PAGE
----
To evaluate synergy in transcriptional activation, we measured the relative activity of each element A mutant in a co‐electroporation assay in the chick hindbrain, which allows an easy and quantitative comparison of the steady‐state dynamics in the hindbrain of exogenous enhancer elements driving the expression of reporter genes (Chomette et al, 2006; Wassef et al, 2008). In this assay, expression of a reporter driven by element A is essentially restricted to r3 and r5 (Chomette et al, 2006). Two reporter plasmids were co‐electroporated: a construct in which WT or mutant element A drives GFP expression and a normalization construct, in which mcherry is driven by WT element A (Figure 3C). Eighteen hours after electroporation, for each mutant the normalized fluorescence level associated with GFP in r3 and r5, relative to WT, was taken as a measure of the relative activity of the element. Single mutations reduce element A transcriptional activity to approximately one‐fourth of the control, whereas combinations of two or three mutations abolish it completely (Figure 3D). The non‐additive contributions of the binding sites demonstrate that Krox20 molecules bound to the enhancer activate transcription in a synergistic manner.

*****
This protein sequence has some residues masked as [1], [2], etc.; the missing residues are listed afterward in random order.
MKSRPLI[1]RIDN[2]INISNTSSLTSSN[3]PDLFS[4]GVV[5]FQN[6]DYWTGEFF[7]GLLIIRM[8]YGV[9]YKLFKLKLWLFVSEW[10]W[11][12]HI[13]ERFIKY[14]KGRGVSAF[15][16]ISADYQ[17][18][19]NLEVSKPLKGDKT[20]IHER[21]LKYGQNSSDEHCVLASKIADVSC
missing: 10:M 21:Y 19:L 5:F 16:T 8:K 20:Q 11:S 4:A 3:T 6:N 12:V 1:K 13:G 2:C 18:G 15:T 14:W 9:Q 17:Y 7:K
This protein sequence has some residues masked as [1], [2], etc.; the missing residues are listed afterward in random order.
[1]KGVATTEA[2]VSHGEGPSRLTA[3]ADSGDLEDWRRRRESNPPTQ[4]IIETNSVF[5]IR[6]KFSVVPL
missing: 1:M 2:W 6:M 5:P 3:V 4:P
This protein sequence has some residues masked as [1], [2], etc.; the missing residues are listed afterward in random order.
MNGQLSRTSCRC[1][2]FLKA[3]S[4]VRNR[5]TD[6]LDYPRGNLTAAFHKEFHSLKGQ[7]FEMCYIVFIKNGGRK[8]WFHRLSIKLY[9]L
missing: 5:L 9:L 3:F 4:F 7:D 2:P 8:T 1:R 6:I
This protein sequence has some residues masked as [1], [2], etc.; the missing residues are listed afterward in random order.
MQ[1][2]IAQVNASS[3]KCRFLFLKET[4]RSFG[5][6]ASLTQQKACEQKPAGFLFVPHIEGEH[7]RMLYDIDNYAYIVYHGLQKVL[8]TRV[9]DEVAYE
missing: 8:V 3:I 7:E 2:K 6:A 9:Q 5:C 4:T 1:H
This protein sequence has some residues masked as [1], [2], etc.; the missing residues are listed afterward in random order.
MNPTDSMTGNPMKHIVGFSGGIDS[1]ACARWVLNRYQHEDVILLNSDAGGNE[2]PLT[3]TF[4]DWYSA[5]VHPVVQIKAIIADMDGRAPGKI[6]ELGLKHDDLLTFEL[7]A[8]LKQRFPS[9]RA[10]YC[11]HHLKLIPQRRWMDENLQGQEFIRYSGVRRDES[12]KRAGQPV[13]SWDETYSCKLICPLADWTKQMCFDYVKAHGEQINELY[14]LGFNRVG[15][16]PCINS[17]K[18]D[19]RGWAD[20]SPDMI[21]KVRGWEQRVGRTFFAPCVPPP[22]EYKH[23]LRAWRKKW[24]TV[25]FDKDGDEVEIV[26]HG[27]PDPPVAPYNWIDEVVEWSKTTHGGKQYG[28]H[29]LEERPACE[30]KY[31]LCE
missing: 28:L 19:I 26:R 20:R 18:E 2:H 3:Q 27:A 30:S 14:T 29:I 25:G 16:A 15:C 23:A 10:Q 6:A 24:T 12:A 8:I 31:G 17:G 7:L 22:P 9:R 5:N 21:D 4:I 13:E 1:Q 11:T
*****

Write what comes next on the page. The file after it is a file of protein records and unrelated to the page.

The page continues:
A stochastic model for Krox20 transcriptional regulation
To study the mechanisms governing Krox20 expression, we developed a stochastic mathematical model based on molecular dynamics. We modelled the dynamics of Krox20 mRNA and proteins, cooperative binding/unbinding of Krox20 proteins to the four binding sites of element A and synergy for transcriptional activation. We also modelled the transient initiation phase that allows activation of Krox20 expression. As shown below, only a few mRNA molecules are involved in this activation and a stochastic approach was required to correctly account for large fluctuations.